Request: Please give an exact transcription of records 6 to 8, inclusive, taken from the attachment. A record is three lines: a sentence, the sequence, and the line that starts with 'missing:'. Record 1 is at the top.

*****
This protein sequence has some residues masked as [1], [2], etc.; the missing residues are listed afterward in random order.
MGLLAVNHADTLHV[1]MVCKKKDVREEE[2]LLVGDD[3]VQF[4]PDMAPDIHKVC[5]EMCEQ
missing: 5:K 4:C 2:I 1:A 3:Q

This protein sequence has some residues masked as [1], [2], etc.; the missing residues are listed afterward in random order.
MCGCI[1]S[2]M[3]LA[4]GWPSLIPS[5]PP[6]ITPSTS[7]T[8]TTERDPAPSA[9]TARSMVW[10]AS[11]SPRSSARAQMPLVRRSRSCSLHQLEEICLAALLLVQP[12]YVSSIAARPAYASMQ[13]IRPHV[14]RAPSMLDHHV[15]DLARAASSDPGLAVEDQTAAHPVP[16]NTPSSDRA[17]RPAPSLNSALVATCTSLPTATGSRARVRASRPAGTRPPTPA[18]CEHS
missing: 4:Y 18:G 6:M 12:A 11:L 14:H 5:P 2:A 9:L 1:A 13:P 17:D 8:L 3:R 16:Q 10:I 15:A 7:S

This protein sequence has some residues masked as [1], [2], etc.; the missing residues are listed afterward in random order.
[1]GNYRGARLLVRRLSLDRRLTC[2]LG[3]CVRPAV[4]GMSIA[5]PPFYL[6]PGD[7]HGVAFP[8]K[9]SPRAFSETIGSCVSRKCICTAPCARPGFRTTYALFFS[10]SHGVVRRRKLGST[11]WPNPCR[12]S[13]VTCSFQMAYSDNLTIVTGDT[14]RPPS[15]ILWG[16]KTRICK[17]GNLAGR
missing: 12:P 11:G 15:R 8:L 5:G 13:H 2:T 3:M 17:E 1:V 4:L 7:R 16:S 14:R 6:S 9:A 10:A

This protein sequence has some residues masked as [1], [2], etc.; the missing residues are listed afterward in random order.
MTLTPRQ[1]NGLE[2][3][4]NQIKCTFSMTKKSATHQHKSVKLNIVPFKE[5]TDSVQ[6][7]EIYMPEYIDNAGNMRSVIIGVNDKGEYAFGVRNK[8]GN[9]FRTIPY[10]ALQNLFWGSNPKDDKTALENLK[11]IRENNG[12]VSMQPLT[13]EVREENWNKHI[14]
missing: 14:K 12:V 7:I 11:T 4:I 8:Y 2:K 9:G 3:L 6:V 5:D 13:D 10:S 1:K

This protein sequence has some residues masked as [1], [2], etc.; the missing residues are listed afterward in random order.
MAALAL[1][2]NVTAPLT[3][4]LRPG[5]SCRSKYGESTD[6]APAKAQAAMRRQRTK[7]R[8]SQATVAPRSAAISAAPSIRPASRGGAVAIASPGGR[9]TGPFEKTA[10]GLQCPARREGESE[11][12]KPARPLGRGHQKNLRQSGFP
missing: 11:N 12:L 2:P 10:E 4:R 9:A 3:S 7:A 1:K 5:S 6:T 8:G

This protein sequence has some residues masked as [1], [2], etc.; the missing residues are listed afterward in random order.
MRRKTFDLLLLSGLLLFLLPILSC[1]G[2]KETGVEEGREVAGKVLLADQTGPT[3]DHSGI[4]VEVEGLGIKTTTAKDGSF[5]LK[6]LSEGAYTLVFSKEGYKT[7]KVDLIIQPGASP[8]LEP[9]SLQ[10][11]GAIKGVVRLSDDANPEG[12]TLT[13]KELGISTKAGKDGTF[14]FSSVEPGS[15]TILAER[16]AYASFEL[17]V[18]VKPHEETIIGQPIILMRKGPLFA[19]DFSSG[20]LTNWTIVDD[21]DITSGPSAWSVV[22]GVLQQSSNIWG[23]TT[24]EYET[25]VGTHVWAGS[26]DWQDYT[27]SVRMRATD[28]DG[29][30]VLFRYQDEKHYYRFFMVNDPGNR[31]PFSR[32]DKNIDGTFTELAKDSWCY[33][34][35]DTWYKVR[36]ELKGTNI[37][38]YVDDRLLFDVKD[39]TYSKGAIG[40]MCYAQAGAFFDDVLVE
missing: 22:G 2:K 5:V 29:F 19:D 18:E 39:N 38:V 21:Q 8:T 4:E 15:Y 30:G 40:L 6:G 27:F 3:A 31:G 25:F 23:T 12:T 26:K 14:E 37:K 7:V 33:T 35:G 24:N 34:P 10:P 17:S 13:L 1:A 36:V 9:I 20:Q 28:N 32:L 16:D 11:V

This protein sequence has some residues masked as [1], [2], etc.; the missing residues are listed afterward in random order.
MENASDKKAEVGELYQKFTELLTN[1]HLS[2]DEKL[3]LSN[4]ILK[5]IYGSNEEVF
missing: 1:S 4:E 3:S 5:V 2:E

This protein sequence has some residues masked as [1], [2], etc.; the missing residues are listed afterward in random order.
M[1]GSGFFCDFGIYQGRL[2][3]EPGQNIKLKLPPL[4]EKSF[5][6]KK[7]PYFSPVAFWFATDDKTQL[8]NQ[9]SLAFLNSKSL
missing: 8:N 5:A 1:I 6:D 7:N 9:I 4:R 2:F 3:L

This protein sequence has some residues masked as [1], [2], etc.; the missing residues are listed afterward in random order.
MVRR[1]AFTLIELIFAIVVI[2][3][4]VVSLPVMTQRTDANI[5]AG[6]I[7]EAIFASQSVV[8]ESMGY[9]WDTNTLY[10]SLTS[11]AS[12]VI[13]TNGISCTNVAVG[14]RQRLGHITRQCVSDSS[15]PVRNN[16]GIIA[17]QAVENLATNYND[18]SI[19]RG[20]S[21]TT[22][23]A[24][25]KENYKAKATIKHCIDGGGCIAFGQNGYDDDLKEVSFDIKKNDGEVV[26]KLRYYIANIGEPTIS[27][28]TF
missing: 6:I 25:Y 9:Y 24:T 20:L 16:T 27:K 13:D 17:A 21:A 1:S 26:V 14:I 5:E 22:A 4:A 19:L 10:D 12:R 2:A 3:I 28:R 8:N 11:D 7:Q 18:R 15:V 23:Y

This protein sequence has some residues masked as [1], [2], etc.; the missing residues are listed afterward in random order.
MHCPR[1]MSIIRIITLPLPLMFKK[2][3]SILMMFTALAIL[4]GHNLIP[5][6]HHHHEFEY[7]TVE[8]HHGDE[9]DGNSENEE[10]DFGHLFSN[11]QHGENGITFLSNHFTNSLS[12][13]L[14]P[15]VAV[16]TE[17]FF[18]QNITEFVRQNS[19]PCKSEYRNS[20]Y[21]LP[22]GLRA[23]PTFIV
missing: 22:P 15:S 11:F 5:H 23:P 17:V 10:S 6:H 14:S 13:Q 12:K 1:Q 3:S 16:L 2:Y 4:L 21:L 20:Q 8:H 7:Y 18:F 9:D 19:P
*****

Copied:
This protein sequence has some residues masked as [1], [2], etc.; the missing residues are listed afterward in random order.
MRRKTFDLLLLSGLLLFLLPILSC[1]G[2]KETGVEEGREVAGKVLLADQTGPT[3]DHSGI[4]VEVEGLGIKTTTAKDGSF[5]LK[6]LSEGAYTLVFSKEGYKT[7]KVDLIIQPGASP[8]LEP[9]SLQ[10][11]GAIKGVVRLSDDANPEG[12]TLT[13]KELGISTKAGKDGTF[14]FSSVEPGS[15]TILAER[16]AYASFEL[17]V[18]VKPHEETIIGQPIILMRKGPLFA[19]DFSSG[20]LTNWTIVDD[21]DITSGPSAWSVV[22]GVLQQSSNIWG[23]TT[24]EYET[25]VGTHVWAGS[26]DWQDYT[27]SVRMRATD[28]DG[29][30]VLFRYQDEKHYYRFFMVNDPGNR[31]PFSR[32]DKNIDGTFTELAKDSWCY[33][34][35]DTWYKVR[36]ELKGTNI[37][38]YVDDRLLFDVKD[39]TYSKGAIG[40]MCYAQAGAFFDDVLVE
missing: 22:G 2:K 5:V 29:F 19:D 18:E 39:N 38:V 21:Q 8:T 4:E 15:Y 30:G 40:L 6:G 27:F 3:A 31:G 25:F 23:T 12:T 26:K 14:E 37:K 7:V 33:T 35:G 24:N 34:P 10:P 17:S 13:L 1:A 36:V 9:I 20:Q 28:N 32:L 16:D 11:V

This protein sequence has some residues masked as [1], [2], etc.; the missing residues are listed afterward in random order.
MENASDKKAEVGELYQKFTELLTN[1]HLS[2]DEKL[3]LSN[4]ILK[5]IYGSNEEVF
missing: 1:S 4:E 3:S 5:V 2:E

This protein sequence has some residues masked as [1], [2], etc.; the missing residues are listed afterward in random order.
M[1]GSGFFCDFGIYQGRL[2][3]EPGQNIKLKLPPL[4]EKSF[5][6]KK[7]PYFSPVAFWFATDDKTQL[8]NQ[9]SLAFLNSKSL
missing: 8:N 5:A 1:I 6:D 7:N 9:I 4:R 2:F 3:L